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Neuronal activity is a critical regulator of development and plasticity. Michelle Monje, professor of Neurology and Neurological Sciences at Stanford University and a Howard Hughes Medical Institute Investigator, presents on: Neuron-glial interactions in health and disease: from cognition to cancer, as part of the Distinguished Seminar Series by the Allen Institute.
Allen Institute, Seattle, WA
General public, Postdocs, Scientists
Talk Title: Neuron-glial interactions in health and disease: from cognition to cancer
Talk Abstract: In the central nervous system, neuronal activity is a critical regulator of development and plasticity. Activity-dependent proliferation of healthy glial progenitors, oligodendrocyte precursor cells (OPCs), and the consequent generation of new oligodendrocytes contributes to adaptive myelination. This plasticity of myelin tunes neural circuit function and contributes to healthy cognition, while disruption of myelin plasticity contributes to cancer therapy-related cognitive impairment. The robust mitogenic effect of neuronal activity on normal oligodendroglial precursor cells, a putative cellular origin for many forms of glioma, suggests that dysregulated or “hijacked” mechanisms of myelin plasticity might similarly promote malignant cell proliferation in this devastating group of brain cancers. Indeed, neuronal activity promotes progression of both high-grade and low-grade glioma subtypes in preclinical models. Crucial mechanisms mediating activity-regulated glioma growth include paracrine secretion of BDNF and the synaptic protein neuroligin-3 (NLGN3). NLGN3 induces multiple oncogenic signaling pathways in the cancer cell, and also promotes glutamatergic synapse formation between neurons and glioma cells. Glioma cells integrate into neural circuits synaptically through neuron-to-glioma synapses, and electrically through potassium-evoked currents that are amplified through gap-junctional coupling between tumor cells This synaptic and electrical integration of glioma into neural circuits is central to tumor progression in preclinical models. Thus, neuron-glial interactions not only modulate neural circuit structure and function in the healthy brain, but paracrine and synaptic neuron-glioma interactions also play important roles in the pathogenesis of glial cancers. The mechanistic parallels between normal and malignant neuron-glial interactions underscores the extent to which mechanisms of neurodevelopment and plasticity are subverted by malignant gliomas, and the importance of understanding the neuroscience of cancer.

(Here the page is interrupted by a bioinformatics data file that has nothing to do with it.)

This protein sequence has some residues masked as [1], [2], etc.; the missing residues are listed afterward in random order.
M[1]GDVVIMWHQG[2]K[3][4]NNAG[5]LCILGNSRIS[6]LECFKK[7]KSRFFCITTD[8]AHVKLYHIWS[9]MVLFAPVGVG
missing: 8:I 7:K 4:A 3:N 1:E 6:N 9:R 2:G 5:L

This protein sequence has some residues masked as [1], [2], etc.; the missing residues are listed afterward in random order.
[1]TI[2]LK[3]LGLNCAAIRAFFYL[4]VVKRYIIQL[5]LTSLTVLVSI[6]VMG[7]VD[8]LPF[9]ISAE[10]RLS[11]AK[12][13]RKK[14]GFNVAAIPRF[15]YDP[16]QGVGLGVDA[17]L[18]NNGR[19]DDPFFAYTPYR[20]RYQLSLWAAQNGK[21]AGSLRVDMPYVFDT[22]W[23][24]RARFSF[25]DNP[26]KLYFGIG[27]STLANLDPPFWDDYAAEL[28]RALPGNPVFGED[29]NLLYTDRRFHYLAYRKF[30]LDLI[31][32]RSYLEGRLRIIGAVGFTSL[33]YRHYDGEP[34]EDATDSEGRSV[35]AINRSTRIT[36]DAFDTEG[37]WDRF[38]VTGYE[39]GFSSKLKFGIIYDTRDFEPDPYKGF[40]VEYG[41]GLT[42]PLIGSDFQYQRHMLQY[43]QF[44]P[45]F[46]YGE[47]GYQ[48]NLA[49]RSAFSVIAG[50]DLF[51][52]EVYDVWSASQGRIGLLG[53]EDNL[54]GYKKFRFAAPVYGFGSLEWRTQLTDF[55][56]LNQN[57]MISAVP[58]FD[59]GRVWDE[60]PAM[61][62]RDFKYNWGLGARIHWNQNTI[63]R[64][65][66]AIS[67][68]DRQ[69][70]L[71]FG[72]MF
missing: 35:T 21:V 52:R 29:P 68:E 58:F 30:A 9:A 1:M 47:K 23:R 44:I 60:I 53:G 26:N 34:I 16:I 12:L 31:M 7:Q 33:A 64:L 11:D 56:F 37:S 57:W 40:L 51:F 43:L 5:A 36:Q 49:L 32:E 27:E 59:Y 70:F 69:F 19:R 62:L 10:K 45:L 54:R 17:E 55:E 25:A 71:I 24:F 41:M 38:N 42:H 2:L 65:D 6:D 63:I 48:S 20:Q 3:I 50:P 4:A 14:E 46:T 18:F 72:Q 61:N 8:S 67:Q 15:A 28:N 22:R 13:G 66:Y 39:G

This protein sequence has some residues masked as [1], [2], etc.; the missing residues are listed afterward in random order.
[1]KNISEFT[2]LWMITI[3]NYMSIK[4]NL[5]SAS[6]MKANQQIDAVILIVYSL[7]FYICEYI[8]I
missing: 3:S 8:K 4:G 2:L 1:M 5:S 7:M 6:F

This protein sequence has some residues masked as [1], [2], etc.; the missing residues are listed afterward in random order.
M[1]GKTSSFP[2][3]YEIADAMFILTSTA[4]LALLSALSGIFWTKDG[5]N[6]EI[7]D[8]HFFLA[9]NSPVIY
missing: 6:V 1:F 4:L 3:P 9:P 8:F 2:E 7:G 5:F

The Distinguished Seminar Series features presentations by outstanding thinkers and scientists, sponsored by the Allen Institute for Brain Science and the Allen Institute for Neural Dynamics. Distinguished speakers are selected based on the impact of their interdisciplinary research to the neuroscience community. Speakers spend a full day visiting with research staff, are nominated by members of the Allen Institute, and selected by a committee of peers.
02.22.2024 | 10:30AM-11:30AM